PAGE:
I have a new year tradition: each year, I take an evening to call an old friend, Carlos, who was my boss almost a decade ago. But even if we don’t work together anymore, we’ve become very good friends, even if our schedules rarely align.
The other day I got an unexpected call from Carlos, rather unusual since he’s typically swamped at work. This time it wasn’t a casual call, he wanted to ask me if I knew about something called “Agile methodology”.
This is the point in the story where a narrator would say something like: “little did Carlos know that agile methodology is one of the most famous and important approaches to software development in the last 20 years”.
I said “yes”, eager to know where this was going. It turns out that Carlos owns a startup and they’re looking for new ways to expand and optimize their business, and a consultant offered to revolutionize the sales department by implementing an agile philosophy to their sales force.
I have to be honest, this didn’t sit well with me at first. I tried to wrap my head around the idea of a sales force implementing scrum (yes, Carlos specifically mentioned scrum), organizing sprints, embracing iterative development, and the rest. At the time, I just couldn’t.
“Can it be done?”, I wondered. Can Agile be used in other areas, can the principles enhance our work, even if it has nothing to do with engineering?
The Origins of Agile
To answer that question, I think that we have to understand what agile means at its core. Beyond the techniques, agile is a philosophy, a set of principles that underlies an approach to project management in software development and engineering.
Agile, like most revolutionary ideas, is a product of frustration. More accurately, it was the brainchild of a group of developers who were keenly aware of the many issues waterfall methodology brought to software development.
To them, it didn’t make sense to take such a rigid approach to their work. Their projects demanded more flexibility, more interaction with the end-user, less reliance on methods, and more focus on results.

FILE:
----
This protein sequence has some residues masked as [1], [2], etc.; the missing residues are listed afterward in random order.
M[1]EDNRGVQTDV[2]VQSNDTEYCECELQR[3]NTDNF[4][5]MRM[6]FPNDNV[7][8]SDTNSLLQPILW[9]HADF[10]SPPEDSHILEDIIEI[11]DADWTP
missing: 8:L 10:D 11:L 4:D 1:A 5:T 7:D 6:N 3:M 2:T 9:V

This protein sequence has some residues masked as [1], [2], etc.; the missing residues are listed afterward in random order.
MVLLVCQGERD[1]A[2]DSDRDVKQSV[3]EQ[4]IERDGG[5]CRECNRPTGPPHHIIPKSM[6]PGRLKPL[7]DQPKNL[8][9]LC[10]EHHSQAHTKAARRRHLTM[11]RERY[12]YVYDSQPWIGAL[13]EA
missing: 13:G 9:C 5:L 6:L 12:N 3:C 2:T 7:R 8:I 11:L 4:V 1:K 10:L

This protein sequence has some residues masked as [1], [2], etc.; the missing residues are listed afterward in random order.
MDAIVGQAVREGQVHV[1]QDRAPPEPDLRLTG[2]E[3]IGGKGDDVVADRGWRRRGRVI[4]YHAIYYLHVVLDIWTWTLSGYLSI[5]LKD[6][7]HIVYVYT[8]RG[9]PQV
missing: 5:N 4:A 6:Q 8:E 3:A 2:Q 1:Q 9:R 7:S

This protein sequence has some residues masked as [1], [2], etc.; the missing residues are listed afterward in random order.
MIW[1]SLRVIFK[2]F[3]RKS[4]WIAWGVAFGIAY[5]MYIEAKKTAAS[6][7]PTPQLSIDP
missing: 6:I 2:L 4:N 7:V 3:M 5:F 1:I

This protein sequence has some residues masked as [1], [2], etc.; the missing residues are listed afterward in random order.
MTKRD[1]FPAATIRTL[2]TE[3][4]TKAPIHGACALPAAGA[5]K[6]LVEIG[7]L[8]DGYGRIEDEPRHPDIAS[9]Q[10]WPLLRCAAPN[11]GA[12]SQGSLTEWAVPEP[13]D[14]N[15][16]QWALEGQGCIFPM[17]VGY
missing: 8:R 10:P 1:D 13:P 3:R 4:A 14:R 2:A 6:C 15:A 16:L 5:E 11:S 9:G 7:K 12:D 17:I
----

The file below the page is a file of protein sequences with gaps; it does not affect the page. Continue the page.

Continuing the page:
The first approach to agile at the turn of the century had two goals in mind:
- To deliver as fast as possible to shorten the delay of benefits to users, and avoid the development graveyard problem.
- To get quick feedback from the user’s experience to improve on the project accordingly.
In the end, these developers wrote a manifesto with four simple guiding principles that are the essence of the Agile approach:
- Individuals and interactions over processes and tools.
- Working software over comprehensive documentation.
- Customer collaboration over contract negotiation.
- Responding to change over following a plan.
Agile in Practice
The first principle covers two important areas of project development: the relations with our coworkers and the relation with our users. The idea is to break away from methodology and to understand the value of human interactions.
Don’t focus on the tools of your trade or on whatever method you believe is right, but rather, talk with your fellow developers, engage with your client. Your shared experience is a better assessment of what needs to be done, in contrast to a generic and decontextualized process.
This doesn’t mean that you should discard methodologies altogether, instead, they’re there to provide perspective rather than dogma. Artists use techniques to create their work, but their process is guided by intuition rather than reliance on a method. So too does the developer.
This principle is rather simple to export to other areas, we often over-rely on practices without regard to what’s actually happening around us.